During the night of 12 April 2008 a young male leopard loped towards the boundary fence of a farm in the Glenconnor area, near Uitenhage, Eastern Cape. The cat was heading for a gap under the wire, a crossing place it had used before in its long nocturnal circuits in search of food.
Sometime earlier, a farmer had visited that same point on the fenceline. He’d carefully opened a steel leg-hold trap, set its trigger mechanism, and lodged it in the gap under the fence.
|Slow end: the carcass of a leopard killed by a gin-trap|
It can’t be said when exactly the young leopard’s right front paw hit the trigger plate, but in the morning farmworkers found the cat, still alive, in the centre of a semi-circle of turned-over earth and broken branches, evidence of an hours-long struggle, its paw firmly held, by a single fractured toe, in the trap’s vicious jaws.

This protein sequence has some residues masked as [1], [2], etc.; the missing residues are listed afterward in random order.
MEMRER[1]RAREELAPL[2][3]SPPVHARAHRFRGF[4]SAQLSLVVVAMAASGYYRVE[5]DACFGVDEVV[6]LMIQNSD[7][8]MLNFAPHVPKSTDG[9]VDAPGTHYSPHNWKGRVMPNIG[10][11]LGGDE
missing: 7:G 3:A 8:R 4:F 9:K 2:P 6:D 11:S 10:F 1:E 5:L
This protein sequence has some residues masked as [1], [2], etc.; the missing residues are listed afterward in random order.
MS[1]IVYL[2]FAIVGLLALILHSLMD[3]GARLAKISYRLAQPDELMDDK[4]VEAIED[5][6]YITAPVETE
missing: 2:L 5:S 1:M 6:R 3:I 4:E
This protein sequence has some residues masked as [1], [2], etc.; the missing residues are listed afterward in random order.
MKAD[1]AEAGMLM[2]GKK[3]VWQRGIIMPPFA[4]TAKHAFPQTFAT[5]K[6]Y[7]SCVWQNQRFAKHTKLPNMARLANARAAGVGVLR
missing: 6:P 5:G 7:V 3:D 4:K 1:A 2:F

This was a lucky leopard. The workers who found it were not employed by the trap-setting farmer, but by his neighbour. Within a few hours leopard conservationist Dr Bool Smuts had been alerted and, with the help of a veterinary team, sedated the animal, treated its foot, and released it.
Other leopards have not been so fortunate. Since late 2002 Smuts has documented 28 leopard deaths in the area he monitors between Uniondale and the Addo Elephant National Park. A full 24 of these, he says, have been due to leghold traps, otherwise known as gin-traps. Sometimes leopards stay pinioned in these traps until they starve; sometimes they chew off their own trapped paws in order to escape – and then starve.
The traps are not usually meant for leopard, which are a protected species. They are set for smaller predators like jackal or caracal lynx, which kill thousands of sheep annually, causing millions of rands in losses to farmers.